Also like so many other noble families, this one had gradually seen its fortunes decline in the years between the World Wars, and on advent of German action in the region in World War II, was ousted from their land and holdings and fled for safer places. Their palatial home first became military headquarters during that war (in which the Hungarians quickly and brutally learned that their alliance with Germany was a general pretext for annexation and Nazi rule), and then was used for Communist offices in the years after. It wasn’t until just a few decades ago that the Count and Countess were able to return to his family property and renew their residence in the place. The good news was that there had been no interest on the occupying military’s part in redesigning the buildings, nor any money for the Communists to do so, so the architecture remained for the most part intact. The bad news was born of the same circumstances, though: the military’s disinterest in redesign and the Communists’ lack of funds extended to any concern for maintenance. Naturally, the park in which the palace stood, the palace and outbuildings all fell into a state that even in their heyday the real owners could probably have scarce afforded to mend, and it all added to the sorrow that the art and fabulous book collections had been heavily looted.

This is a long way of saying so, but on the day we visited there, I stayed after the others had left that once-elegant parlor, pausing to thank the Countess and to ask her a couple of questions about what I understood were the Count’s and her attempts to resurrect some of the property, if only for the appreciation of the locals and the young wards and their caregivers now living in closer quarters with these two owners. Her tone, perhaps because she was no longer addressing a whole roomful of people, or maybe because she felt she didn’t have to represent her husband’s whole heritage anymore, not acting in any official capacity at the moment, softened greatly, and I sensed mostly melancholy. There was sorrow for what had been lost, yes, but after we spoke about that and the enormity of the restoration needs for a moment or two, I simply asked her in the middle of that once-glamorous hall if she had a personal favorite artwork in there.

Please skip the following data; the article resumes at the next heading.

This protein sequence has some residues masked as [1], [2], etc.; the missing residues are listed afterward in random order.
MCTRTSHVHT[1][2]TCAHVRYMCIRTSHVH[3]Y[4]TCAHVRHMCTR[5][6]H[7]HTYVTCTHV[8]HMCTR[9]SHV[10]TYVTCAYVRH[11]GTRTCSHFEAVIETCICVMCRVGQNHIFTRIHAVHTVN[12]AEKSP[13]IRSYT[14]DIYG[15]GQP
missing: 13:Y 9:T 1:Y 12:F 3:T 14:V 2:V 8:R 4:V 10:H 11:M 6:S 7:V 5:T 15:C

It was almost as if she became for a moment the young bride who had come there with the Count before the war, a little in awe of his family and the wealth that surrounded them, the power and the weight of the name upon her shoulders seeming rather immense even in the midst of her happiness. I can’t say she became suddenly shy, though it seemed to me that there was the slightest hint of it as she walked across the room and, instead of choosing one of the showy ancestral treasures or superb museum-quality portraits but this moderate-sized, unrestored and slightly bleary, painting of peasant girls dancing around in an Impressionistic meadow, and said simply, “This one.” I asked her what made it so, and she did little more than offer a soft comment that it was pretty and it made her happy.

Digital artwork from a photo: The Countess's Favorite

This is my digitally painted version of the Countess’s beloved artwork, which besides being in great need of restoration was under glass and hard to see without much maneuvering. But even in its retouched state here, I think you can catch a glimpse of what filled her with such longing: a sense of sweetly carefree innocence that must seem now like a distant, faded dream.

And I thought that perhaps what had been asked of her, she who had had quite a lot at one time and might even be seen in town nowadays as a bit of a remnant of things past, was her innocence. It must have been a long, sorrowful journey from being a young lady inducted into the nobility by marriage and impressed, if not overwhelmed, by the lavish life and the heavy weight of what was expected of her in her new role, to the life she knows now. However she and her husband might work to regain a place in the community through their labor and largesse, the world has changed, and they with it.